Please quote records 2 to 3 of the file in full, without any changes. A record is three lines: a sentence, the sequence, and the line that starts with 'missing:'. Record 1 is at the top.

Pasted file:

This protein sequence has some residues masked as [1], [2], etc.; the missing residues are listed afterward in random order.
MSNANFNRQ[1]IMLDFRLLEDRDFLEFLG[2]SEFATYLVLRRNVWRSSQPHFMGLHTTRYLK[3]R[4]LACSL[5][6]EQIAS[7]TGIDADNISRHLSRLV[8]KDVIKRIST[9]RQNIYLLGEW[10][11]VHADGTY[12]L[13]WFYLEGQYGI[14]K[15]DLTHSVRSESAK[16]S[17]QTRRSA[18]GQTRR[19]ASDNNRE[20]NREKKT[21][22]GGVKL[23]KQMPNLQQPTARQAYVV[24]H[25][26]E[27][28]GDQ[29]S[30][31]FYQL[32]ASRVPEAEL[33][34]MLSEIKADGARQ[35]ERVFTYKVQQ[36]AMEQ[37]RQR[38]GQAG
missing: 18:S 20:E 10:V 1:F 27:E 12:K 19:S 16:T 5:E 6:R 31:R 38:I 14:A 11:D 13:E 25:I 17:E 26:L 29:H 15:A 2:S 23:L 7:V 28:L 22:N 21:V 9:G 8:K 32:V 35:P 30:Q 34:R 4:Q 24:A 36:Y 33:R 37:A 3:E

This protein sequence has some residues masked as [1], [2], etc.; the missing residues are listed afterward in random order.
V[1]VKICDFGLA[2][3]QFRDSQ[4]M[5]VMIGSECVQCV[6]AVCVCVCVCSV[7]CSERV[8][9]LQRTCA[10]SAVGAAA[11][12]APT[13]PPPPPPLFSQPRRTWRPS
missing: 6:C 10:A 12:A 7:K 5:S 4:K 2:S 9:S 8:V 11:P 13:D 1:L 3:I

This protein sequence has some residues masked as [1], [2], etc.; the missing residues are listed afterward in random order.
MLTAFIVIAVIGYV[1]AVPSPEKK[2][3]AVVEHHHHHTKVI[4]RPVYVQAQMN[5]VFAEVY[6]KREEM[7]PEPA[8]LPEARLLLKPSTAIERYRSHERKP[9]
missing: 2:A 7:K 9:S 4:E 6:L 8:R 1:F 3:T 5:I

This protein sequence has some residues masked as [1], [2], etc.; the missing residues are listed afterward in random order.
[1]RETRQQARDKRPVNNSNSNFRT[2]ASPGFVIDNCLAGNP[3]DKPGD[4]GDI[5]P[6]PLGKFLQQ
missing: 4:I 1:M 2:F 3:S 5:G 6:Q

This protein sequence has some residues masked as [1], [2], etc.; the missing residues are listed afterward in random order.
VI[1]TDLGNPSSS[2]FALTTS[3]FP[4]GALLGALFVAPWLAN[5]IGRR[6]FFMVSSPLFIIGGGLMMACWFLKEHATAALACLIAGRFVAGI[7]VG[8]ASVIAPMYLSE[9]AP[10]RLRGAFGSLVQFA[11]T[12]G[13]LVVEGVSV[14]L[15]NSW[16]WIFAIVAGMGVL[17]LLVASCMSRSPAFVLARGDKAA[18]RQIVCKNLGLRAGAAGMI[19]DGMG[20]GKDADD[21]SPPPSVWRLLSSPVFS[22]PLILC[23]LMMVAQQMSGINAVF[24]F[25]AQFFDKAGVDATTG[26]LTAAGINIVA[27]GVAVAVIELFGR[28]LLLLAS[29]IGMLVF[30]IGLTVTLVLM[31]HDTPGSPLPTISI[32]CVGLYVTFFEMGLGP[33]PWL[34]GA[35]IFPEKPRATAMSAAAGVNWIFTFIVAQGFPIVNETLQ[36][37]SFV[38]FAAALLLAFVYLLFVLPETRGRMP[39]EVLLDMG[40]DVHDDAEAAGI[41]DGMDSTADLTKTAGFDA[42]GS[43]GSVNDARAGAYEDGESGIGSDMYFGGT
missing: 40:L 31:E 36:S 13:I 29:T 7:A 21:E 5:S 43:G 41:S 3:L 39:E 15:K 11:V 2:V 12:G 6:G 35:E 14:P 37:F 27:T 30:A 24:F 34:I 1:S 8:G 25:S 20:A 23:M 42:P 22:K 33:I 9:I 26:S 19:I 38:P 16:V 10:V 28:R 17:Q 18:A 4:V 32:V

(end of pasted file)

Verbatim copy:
This protein sequence has some residues masked as [1], [2], etc.; the missing residues are listed afterward in random order.
V[1]VKICDFGLA[2][3]QFRDSQ[4]M[5]VMIGSECVQCV[6]AVCVCVCVCSV[7]CSERV[8][9]LQRTCA[10]SAVGAAA[11][12]APT[13]PPPPPPLFSQPRRTWRPS
missing: 6:C 10:A 12:A 7:K 5:S 4:K 2:S 9:S 8:V 11:P 13:D 1:L 3:I

This protein sequence has some residues masked as [1], [2], etc.; the missing residues are listed afterward in random order.
MLTAFIVIAVIGYV[1]AVPSPEKK[2][3]AVVEHHHHHTKVI[4]RPVYVQAQMN[5]VFAEVY[6]KREEM[7]PEPA[8]LPEARLLLKPSTAIERYRSHERKP[9]
missing: 2:A 7:K 9:S 4:E 6:L 8:R 1:F 3:T 5:I